Riverside seeks to stop St. James from ‘breakout’

Published 11:45 pm Tuesday, September 24, 2013


LAPLACE—Riverside coach Bill Stubbs sees a familiar sight when he watches the film of St. James through its first three weeks.
“They’re very similar to us a year ago,” said Stubbs. “We were in the same boat in a lot of ways.”
As the Wildcats in the District 8-2A opener for both teams, St. James stands at 0-3 under first-year coach Dwain Jenkins. St. James has seen a stark improvement through its first three weeks and its reflected in its scores: a 35-7 loss at West St.  John, then a 28-14 loss at home to E.D. White and finally a 22-18 loss at Vandebilt Catholic, the latter a game that St. James led 18-7 with just over eight minutes left to play.
Last season, Riverside began 0-4 before winning six of its next seven to reach the Class 2A quarterfinals. The Rebels lost decisively in three of those losses.
“Both teams had youth,” said Stubbs. “A new head coach and staff, new ideas, a new philosophy. Dwain is doing a real nice job over there. It always takes some time for these things to come together. They’re gonna break out. I just don’t want it to come against us this week.”
The Rebels’ recovery last season came on the back of the growth of one of the most explosive offenses in the state, a shotgun spread attack captained by a freshman passer in Deuce Wallace.
As such, it’s a blueprint the Wildcats appear to be following. Jenkins’ brings the spread system he called plays for so successfully as Lutcher’s offensive coordinator and it, too, is led by a freshman on the rise in Lowell Narcisse.
Then again, there are some distinct differences. That Riverside team had a 50-point effort against South Plaquemines during its 0-4 start, portending to the Rebels’ offensive potential. The St. James offense has struggled thus far.
By the same token, the Wildcats’ defense is far ahead of where the Rebels’ stop unit was a season ago at this time. Riverside allowed 222 points through its first four weeks. St. James has allowed 85, the defense a strength on the back of an experienced group of upperclassmen and returning starters.
Riverside can certainly add a big number to that total in Week 4, but Stubbs recognizes that it won’t be easy to do so.
“They’ve got athletes,” he said. “They run to the ball extremely well and when they hit you, boy, they’re really gonna hit you. The first order of business for us is to take care of the football.”
Riverside comes off of a thrilling victory over St. James rival West St. John, a 35-32 victory with an abundance of twists, turns and tricks.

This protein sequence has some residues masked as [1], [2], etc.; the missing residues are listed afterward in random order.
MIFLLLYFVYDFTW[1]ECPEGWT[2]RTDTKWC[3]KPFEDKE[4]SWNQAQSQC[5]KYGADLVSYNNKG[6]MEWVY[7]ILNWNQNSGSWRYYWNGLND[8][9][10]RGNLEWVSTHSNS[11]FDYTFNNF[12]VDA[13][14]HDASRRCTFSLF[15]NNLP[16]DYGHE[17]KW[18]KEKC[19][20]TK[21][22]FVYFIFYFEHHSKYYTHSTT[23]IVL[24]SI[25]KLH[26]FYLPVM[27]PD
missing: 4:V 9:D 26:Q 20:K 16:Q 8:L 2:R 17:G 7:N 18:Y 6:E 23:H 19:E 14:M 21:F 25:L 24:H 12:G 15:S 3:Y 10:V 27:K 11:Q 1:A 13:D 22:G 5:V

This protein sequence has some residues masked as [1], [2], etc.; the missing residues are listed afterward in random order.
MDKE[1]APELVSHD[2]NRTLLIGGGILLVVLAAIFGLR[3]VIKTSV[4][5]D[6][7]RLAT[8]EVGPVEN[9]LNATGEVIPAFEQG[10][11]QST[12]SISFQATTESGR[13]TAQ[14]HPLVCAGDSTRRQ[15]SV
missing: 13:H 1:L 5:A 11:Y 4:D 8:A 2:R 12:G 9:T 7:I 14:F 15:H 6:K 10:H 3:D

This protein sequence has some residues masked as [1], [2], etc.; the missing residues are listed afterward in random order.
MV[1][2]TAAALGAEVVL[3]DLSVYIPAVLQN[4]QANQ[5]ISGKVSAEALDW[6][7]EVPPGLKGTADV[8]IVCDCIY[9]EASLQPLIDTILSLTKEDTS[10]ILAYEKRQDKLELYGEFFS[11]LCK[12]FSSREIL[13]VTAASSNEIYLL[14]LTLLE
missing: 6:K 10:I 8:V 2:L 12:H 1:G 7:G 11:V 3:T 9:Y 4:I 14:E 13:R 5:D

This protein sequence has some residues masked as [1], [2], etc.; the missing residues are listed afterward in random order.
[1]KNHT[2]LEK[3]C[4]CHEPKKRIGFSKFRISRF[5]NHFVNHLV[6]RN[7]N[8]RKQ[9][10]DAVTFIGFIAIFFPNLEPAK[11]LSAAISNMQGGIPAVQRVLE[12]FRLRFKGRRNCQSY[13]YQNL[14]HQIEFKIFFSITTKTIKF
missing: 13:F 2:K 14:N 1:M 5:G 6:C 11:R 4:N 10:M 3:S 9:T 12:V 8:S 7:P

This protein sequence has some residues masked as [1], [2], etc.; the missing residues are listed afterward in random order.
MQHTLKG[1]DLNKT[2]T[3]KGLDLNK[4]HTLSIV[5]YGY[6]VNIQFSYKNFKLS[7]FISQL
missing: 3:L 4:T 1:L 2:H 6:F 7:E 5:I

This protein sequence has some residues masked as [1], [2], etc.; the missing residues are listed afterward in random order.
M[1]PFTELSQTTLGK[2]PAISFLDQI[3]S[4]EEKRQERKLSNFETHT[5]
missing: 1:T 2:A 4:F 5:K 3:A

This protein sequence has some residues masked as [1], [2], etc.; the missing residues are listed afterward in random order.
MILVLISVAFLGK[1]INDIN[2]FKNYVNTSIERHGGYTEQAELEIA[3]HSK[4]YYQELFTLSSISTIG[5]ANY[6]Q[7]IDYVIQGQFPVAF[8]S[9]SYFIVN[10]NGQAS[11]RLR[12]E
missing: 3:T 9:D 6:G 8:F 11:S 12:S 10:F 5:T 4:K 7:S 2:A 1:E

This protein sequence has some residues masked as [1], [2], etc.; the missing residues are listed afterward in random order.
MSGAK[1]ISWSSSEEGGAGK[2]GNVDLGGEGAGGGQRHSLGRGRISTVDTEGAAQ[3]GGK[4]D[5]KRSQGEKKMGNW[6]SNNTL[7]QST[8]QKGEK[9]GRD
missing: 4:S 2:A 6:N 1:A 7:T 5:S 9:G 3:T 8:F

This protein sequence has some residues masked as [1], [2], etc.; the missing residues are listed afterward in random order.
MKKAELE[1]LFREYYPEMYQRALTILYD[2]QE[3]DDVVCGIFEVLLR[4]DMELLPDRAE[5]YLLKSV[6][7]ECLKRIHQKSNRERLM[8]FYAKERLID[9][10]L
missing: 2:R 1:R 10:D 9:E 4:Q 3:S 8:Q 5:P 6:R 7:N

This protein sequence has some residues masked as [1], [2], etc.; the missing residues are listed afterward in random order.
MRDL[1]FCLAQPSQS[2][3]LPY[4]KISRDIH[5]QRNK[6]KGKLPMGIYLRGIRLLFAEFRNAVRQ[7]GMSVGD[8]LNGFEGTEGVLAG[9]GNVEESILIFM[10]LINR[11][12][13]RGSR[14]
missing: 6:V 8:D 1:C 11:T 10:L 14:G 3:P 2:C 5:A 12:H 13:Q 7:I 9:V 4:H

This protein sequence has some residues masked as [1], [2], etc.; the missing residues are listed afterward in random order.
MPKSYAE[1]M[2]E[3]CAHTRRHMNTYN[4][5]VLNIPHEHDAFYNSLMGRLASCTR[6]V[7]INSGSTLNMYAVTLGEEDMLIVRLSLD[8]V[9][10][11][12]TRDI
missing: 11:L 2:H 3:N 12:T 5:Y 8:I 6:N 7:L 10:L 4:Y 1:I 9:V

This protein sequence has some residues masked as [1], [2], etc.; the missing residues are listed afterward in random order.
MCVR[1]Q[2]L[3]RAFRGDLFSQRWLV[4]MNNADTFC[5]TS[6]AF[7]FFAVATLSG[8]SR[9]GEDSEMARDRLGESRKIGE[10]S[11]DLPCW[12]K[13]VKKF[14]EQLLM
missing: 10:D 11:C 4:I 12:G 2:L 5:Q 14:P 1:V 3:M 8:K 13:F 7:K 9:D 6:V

In that game, the Rebels had to deal with a stellar playmaker in running back Jeremy Jackson, who rushed 18 times for 164 yards and scored on a run, a reception and then nearly on a kick return before exiting with an injury.
St. James brings a few playmakers to the table as well, including standout receiver/returnman D’Kwan Sandolph. Sandolph played quarterback for SJH a season ago before moving to play primarily receiver, but has generated a slew of big plays for his team this season. He’s hauled in eight receptions for 173 yards and two scores and has a 74-yard rush for a touchdown.
“We’ll be looking at him the same way we looked at Jackson,” said Stubbs. “We know if we let down our guard at all, he’s gonna hurt us in a big way. We’ve got to be conscious of where he is at all times.”
Sandolph and running back/defensive back Rashaan Dennis have also been a big presence in the return game. Riverside could negate much of that through the leg of Tyler Gauthier, who has consistently registered touchbacks this season for RA.
Jenkins said after the Wildcats fell to Vandebilt Catholic that his team is making strides but still must learn how to win and close games out. St. James lost its 11-point lead late after the Terriers recovered a fumble in the endzone for a touchdown and after Vandebilt blocked a kick to set their offense up inside the 5. The latter led to the eventual go-ahead score.
“We had the ball with a chance to score and put it away, or at least take some time off the clock with a few first downs. We didn’t do that,” said Jenkins. “When a win is out there for the taking, you have to go grab it.”
The Wildcats had a potential 60-yard  touchdown called back in the first half Friday night negated by an illegal block in the back.
Jenkins said the mistakes and penalties are indicative of a team unsure of how to put teams away after two seasons of winless ball.
“The kids played hard. We hadn’t turned the ball over until late. We did a lot of things well,” said Jenkins. “The program hasn’t had success over the past two seasons and with that, our kids haven’t learned to take advantage of these opportunities. We’re getting there.”